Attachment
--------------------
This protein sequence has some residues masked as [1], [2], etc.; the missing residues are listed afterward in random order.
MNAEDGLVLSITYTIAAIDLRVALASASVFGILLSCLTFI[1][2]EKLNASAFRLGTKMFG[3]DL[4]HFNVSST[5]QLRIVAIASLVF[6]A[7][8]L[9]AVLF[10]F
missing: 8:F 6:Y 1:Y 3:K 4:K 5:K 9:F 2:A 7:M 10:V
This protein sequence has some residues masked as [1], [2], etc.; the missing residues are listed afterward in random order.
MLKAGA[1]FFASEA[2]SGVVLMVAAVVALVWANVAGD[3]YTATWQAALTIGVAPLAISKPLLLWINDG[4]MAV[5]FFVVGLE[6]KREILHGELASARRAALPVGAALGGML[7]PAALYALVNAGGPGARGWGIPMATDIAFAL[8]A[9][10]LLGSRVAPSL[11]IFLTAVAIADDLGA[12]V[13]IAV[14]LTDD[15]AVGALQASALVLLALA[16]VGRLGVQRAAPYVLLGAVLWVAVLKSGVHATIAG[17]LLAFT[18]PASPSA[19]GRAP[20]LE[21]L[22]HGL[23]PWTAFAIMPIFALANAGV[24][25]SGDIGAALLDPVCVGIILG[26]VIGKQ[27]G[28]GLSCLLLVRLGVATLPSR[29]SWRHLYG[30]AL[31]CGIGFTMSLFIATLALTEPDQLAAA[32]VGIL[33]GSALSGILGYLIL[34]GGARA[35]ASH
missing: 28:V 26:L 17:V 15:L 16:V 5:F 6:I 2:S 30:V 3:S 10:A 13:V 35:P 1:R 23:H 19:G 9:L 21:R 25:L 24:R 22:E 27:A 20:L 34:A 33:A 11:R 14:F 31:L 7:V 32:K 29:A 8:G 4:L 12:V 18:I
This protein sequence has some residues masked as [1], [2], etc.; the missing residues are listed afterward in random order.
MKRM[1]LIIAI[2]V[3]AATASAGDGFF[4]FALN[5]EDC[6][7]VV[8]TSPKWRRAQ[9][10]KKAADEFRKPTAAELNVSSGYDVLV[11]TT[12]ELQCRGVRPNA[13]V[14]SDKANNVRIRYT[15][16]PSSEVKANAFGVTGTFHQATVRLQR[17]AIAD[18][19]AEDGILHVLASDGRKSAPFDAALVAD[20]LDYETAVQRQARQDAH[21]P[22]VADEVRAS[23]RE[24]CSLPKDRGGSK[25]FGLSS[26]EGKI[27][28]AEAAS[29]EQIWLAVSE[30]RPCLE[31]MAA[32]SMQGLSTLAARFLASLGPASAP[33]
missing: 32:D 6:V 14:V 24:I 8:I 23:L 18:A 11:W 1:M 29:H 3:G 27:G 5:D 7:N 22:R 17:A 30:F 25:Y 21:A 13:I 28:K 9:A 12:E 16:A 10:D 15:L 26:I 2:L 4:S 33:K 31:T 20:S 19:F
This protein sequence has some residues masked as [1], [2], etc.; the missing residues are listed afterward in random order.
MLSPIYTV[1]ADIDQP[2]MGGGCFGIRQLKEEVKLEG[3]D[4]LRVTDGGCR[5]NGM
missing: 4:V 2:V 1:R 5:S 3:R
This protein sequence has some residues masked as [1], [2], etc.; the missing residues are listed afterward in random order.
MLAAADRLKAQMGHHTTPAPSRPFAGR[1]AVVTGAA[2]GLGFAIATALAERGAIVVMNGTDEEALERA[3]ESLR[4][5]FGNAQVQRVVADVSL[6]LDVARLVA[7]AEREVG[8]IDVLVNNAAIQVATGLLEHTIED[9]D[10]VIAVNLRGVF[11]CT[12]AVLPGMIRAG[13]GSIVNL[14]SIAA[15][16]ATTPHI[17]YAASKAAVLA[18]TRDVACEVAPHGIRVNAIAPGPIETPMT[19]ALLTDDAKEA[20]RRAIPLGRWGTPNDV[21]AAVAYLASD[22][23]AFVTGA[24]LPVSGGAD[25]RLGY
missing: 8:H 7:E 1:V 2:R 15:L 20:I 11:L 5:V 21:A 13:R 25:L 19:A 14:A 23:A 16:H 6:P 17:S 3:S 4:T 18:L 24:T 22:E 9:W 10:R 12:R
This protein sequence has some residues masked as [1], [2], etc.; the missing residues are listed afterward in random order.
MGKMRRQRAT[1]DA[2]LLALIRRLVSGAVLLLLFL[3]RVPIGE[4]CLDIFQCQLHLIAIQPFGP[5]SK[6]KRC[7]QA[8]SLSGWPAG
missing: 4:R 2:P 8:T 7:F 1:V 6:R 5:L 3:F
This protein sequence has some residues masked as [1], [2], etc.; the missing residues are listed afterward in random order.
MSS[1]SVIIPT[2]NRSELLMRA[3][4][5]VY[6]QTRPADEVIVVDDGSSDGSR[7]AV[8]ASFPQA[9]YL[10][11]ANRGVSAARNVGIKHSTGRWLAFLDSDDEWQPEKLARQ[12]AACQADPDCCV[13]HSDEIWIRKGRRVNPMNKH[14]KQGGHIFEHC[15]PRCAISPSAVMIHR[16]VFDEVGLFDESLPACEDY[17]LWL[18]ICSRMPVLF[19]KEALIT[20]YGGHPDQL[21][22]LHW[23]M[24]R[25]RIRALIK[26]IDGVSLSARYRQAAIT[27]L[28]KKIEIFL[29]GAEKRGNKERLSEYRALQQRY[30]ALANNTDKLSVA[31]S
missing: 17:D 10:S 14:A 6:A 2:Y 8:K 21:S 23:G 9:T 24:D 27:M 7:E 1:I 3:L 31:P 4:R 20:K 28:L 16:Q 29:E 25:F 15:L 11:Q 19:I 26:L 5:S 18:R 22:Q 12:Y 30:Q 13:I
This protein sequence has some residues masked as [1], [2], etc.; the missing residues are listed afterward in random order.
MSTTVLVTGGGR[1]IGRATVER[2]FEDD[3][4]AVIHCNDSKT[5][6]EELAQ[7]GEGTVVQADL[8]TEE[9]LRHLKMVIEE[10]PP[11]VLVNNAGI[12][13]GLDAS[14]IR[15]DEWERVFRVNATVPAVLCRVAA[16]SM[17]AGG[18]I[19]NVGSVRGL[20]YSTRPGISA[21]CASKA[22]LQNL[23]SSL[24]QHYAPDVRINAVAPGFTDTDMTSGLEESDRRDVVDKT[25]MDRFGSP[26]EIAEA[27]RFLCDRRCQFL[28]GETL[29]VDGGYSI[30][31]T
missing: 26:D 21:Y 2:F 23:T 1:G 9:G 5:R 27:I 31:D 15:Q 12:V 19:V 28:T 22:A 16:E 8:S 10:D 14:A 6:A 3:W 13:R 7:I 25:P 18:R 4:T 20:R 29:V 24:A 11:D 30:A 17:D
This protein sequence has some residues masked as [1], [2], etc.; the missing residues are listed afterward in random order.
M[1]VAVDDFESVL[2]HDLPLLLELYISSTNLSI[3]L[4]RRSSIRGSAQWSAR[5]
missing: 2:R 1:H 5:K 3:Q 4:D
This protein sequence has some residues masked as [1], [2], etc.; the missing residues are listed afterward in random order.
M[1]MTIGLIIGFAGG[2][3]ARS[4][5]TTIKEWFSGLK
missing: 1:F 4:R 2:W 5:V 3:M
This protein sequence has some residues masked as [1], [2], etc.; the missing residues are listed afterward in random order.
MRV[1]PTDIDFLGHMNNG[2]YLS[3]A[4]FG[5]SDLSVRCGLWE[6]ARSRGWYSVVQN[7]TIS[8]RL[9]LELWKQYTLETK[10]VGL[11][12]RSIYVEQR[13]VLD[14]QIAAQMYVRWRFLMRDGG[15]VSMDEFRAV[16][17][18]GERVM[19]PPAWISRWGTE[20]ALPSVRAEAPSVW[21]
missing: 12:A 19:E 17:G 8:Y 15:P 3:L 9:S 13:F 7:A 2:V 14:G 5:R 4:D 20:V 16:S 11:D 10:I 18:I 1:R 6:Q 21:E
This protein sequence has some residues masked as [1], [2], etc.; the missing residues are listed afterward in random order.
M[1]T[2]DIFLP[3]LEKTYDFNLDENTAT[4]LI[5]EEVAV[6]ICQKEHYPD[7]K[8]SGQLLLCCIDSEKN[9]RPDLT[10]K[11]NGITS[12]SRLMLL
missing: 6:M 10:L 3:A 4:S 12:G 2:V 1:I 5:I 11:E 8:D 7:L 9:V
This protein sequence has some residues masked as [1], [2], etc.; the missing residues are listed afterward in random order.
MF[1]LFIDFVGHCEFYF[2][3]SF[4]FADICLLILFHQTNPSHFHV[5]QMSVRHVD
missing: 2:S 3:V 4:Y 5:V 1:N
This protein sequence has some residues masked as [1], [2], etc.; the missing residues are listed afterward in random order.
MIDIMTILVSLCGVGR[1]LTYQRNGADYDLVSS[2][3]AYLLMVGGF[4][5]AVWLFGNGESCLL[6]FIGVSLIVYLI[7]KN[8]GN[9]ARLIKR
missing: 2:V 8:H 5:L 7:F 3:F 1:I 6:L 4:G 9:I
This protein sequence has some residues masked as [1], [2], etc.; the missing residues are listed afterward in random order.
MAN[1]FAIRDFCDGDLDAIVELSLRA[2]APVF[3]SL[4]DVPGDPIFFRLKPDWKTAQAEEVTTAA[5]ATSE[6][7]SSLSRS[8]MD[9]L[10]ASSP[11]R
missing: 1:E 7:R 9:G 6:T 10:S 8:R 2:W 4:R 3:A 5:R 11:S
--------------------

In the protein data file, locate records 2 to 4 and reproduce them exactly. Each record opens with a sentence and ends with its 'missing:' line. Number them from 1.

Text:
This protein sequence has some residues masked as [1], [2], etc.; the missing residues are listed afterward in random order.
MLKAGA[1]FFASEA[2]SGVVLMVAAVVALVWANVAGD[3]YTATWQAALTIGVAPLAISKPLLLWINDG[4]MAV[5]FFVVGLE[6]KREILHGELASARRAALPVGAALGGML[7]PAALYALVNAGGPGARGWGIPMATDIAFAL[8]A[9][10]LLGSRVAPSL[11]IFLTAVAIADDLGA[12]V[13]IAV[14]LTDD[15]AVGALQASALVLLALA[16]VGRLGVQRAAPYVLLGAVLWVAVLKSGVHATIAG[17]LLAFT[18]PASPSA[19]GRAP[20]LE[21]L[22]HGL[23]PWTAFAIMPIFALANAGV[24][25]SGDIGAALLDPVCVGIILG[26]VIGKQ[27]G[28]GLSCLLLVRLGVATLPSR[29]SWRHLYG[30]AL[31]CGIGFTMSLFIATLALTEPDQLAAA[32]VGIL[33]GSALSGILGYLIL[34]GGARA[35]ASH
missing: 28:V 26:L 17:V 15:L 16:V 5:F 6:I 2:S 30:V 3:S 10:A 13:V 35:P 1:R 23:H 19:G 9:L 21:R 25:L 24:R 22:E 27:A 20:L 34:A 33:A 11:R 14:F 31:L 7:V 32:K 29:A 8:G 4:L 12:V 18:I
This protein sequence has some residues masked as [1], [2], etc.; the missing residues are listed afterward in random order.
MKRM[1]LIIAI[2]V[3]AATASAGDGFF[4]FALN[5]EDC[6][7]VV[8]TSPKWRRAQ[9][10]KKAADEFRKPTAAELNVSSGYDVLV[11]TT[12]ELQCRGVRPNA[13]V[14]SDKANNVRIRYT[15][16]PSSEVKANAFGVTGTFHQATVRLQR[17]AIAD[18][19]AEDGILHVLASDGRKSAPFDAALVAD[20]LDYETAVQRQARQDAH[21]P[22]VADEVRAS[23]RE[24]CSLPKDRGGSK[25]FGLSS[26]EGKI[27][28]AEAAS[29]EQIWLAVSE[30]RPCLE[31]MAA[32]SMQGLSTLAARFLASLGPASAP[33]
missing: 32:D 6:V 14:V 24:I 8:I 23:L 18:A 11:W 1:M 29:H 3:G 27:G 5:D 7:N 22:R 17:A 30:F 25:Y 21:A 13:I 28:K 9:A 12:E 16:A 10:D 15:L 26:I 2:L 4:S 33:K 31:T 20:S 19:F
This protein sequence has some residues masked as [1], [2], etc.; the missing residues are listed afterward in random order.
MLSPIYTV[1]ADIDQP[2]MGGGCFGIRQLKEEVKLEG[3]D[4]LRVTDGGCR[5]NGM
missing: 4:V 2:V 1:R 5:S 3:R